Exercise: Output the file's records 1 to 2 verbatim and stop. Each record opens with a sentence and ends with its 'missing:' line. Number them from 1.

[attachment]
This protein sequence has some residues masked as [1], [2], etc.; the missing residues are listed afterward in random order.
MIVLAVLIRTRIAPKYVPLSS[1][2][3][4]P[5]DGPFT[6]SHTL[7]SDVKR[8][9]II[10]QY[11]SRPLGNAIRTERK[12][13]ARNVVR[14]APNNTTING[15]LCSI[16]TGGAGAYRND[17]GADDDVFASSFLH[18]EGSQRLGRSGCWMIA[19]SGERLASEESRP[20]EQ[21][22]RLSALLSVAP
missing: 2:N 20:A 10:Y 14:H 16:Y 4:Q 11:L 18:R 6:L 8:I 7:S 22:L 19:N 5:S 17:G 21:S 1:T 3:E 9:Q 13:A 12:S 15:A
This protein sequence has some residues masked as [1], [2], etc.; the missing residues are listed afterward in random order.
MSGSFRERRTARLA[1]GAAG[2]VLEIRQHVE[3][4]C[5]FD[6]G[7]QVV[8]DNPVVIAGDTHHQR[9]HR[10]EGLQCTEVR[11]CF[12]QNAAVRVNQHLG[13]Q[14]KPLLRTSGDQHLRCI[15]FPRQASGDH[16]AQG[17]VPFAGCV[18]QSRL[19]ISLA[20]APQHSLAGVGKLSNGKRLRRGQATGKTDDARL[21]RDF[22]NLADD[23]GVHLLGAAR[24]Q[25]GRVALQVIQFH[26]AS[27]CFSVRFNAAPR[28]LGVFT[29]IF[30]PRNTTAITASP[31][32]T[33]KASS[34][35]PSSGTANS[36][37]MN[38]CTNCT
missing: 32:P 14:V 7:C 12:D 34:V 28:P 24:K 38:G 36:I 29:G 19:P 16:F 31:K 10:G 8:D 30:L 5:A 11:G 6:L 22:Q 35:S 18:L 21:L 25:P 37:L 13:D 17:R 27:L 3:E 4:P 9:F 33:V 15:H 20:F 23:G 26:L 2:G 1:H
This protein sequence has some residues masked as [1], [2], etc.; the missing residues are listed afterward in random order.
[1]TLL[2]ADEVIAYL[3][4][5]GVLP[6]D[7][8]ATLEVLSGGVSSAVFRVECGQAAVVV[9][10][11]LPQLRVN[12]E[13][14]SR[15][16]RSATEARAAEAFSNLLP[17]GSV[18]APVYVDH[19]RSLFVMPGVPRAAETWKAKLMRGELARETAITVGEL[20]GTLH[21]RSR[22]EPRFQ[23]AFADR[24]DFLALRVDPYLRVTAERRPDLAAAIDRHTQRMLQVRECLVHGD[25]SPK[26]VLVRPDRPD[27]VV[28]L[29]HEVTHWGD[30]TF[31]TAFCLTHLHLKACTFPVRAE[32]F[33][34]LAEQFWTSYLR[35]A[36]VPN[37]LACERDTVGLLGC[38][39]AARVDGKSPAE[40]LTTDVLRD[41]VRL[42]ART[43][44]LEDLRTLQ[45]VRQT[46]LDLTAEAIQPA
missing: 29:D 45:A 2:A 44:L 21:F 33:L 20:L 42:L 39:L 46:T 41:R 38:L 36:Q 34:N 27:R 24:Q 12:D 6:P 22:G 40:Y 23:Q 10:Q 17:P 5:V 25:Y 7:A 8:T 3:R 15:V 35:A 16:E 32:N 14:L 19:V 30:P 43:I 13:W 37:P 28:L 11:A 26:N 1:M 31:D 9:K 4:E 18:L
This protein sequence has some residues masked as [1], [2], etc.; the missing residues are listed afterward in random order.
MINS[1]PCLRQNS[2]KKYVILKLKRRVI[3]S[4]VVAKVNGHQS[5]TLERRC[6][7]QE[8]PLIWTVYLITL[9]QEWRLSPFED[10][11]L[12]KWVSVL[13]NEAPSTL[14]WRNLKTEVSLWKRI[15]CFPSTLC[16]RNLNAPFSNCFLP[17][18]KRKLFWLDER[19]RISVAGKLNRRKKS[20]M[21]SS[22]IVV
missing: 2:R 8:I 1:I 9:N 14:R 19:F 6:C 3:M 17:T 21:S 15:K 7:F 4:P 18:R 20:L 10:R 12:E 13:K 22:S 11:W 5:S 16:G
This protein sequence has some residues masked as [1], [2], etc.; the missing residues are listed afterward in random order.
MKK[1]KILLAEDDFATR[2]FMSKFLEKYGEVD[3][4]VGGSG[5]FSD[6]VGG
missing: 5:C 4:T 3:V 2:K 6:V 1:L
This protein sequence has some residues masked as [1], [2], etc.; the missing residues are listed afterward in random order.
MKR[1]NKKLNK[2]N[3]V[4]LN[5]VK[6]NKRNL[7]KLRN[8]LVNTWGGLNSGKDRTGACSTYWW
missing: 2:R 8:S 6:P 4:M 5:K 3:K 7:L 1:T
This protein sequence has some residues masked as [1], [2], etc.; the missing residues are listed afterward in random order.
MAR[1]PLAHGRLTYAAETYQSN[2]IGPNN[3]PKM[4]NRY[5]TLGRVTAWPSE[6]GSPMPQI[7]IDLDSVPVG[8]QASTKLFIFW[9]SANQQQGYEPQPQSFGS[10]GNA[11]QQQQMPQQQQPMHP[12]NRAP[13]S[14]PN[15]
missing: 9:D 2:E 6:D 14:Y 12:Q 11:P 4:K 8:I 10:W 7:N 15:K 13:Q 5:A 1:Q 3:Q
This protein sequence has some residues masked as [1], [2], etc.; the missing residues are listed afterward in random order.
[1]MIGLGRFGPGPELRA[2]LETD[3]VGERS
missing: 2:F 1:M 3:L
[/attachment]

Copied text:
This protein sequence has some residues masked as [1], [2], etc.; the missing residues are listed afterward in random order.
MIVLAVLIRTRIAPKYVPLSS[1][2][3][4]P[5]DGPFT[6]SHTL[7]SDVKR[8][9]II[10]QY[11]SRPLGNAIRTERK[12][13]ARNVVR[14]APNNTTING[15]LCSI[16]TGGAGAYRND[17]GADDDVFASSFLH[18]EGSQRLGRSGCWMIA[19]SGERLASEESRP[20]EQ[21][22]RLSALLSVAP
missing: 2:N 20:A 10:Y 14:H 16:Y 4:Q 11:L 18:R 6:L 8:I 7:S 22:L 19:N 5:S 17:G 21:S 1:T 3:E 9:Q 13:A 12:S 15:A
This protein sequence has some residues masked as [1], [2], etc.; the missing residues are listed afterward in random order.
MSGSFRERRTARLA[1]GAAG[2]VLEIRQHVE[3][4]C[5]FD[6]G[7]QVV[8]DNPVVIAGDTHHQR[9]HR[10]EGLQCTEVR[11]CF[12]QNAAVRVNQHLG[13]Q[14]KPLLRTSGDQHLRCI[15]FPRQASGDH[16]AQG[17]VPFAGCV[18]QSRL[19]ISLA[20]APQHSLAGVGKLSNGKRLRRGQATGKTDDARL[21]RDF[22]NLADD[23]GVHLLGAAR[24]Q[25]GRVALQVIQFH[26]AS[27]CFSVRFNAAPR[28]LGVFT[29]IF[30]PRNTTAITASP[31][32]T[33]KASS[34][35]PSSGTANS[36][37]MN[38]CTNCT
missing: 32:P 14:V 7:C 12:D 34:V 28:P 24:K 38:G 36:I 29:G 19:P 16:F 31:K 10:G 8:D 30:L 5:A 11:G 6:L 22:Q 35:S 18:L 21:L 25:P 37:L 13:D 17:R 27:L 3:E 4:P 9:F 33:V 15:H 20:F 23:G 26:L 2:G 1:H